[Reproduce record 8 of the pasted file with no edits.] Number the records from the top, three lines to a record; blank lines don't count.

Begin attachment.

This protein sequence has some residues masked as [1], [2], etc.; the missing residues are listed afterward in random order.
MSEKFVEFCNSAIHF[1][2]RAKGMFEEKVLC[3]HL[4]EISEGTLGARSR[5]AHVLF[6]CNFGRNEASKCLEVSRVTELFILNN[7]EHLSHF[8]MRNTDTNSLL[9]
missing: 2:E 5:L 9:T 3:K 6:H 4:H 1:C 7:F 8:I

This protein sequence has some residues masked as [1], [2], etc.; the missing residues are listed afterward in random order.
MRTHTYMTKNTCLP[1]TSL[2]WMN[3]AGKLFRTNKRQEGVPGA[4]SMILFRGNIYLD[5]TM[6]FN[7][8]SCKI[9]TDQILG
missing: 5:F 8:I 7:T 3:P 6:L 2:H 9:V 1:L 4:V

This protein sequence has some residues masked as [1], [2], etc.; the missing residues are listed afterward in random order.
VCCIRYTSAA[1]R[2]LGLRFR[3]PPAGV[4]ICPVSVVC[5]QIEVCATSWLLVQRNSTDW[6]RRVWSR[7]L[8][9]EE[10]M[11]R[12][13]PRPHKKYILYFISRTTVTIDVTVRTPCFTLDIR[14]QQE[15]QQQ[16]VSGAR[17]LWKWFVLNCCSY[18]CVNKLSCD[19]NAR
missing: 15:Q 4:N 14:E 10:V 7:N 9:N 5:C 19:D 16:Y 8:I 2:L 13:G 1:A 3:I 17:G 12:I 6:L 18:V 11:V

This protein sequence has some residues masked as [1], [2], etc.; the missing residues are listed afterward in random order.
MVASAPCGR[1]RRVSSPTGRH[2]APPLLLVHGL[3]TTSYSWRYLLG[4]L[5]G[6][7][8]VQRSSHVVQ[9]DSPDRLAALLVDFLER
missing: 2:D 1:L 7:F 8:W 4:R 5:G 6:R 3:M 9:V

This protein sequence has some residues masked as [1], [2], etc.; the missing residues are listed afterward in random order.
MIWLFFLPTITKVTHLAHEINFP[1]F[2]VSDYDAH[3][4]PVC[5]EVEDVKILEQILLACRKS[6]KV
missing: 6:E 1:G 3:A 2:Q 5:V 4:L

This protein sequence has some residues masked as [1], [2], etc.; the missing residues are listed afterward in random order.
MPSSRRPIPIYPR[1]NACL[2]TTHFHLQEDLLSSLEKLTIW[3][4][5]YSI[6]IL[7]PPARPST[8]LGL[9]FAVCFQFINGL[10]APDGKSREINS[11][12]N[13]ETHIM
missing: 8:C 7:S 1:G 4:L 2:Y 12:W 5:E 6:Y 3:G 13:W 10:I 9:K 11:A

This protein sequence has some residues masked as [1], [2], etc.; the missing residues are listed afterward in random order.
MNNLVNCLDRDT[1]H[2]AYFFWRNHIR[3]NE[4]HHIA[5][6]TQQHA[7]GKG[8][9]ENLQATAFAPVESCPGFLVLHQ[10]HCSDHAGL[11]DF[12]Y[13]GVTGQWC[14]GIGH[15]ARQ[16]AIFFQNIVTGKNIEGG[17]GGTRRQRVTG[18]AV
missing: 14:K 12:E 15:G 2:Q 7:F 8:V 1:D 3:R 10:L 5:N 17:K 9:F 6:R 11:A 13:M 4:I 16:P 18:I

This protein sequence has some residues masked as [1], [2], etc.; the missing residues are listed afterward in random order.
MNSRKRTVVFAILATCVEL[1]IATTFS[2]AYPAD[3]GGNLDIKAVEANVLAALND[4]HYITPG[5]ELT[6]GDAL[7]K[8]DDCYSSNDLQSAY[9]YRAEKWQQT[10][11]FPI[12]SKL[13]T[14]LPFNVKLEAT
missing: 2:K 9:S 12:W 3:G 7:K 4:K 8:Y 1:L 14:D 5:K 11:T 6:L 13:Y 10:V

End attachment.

This protein sequence has some residues masked as [1], [2], etc.; the missing residues are listed afterward in random order.
MNSRKRTVVFAILATCVEL[1]IATTFS[2]AYPAD[3]GGNLDIKAVEANVLAALND[4]HYITPG[5]ELT[6]GDAL[7]K[8]DDCYSSNDLQSAY[9]YRAEKWQQT[10][11]FPI[12]SKL[13]T[14]LPFNVKLEAT
missing: 2:K 9:S 12:W 3:G 7:K 4:K 8:Y 1:L 14:D 5:K 11:T 6:L 13:Y 10:V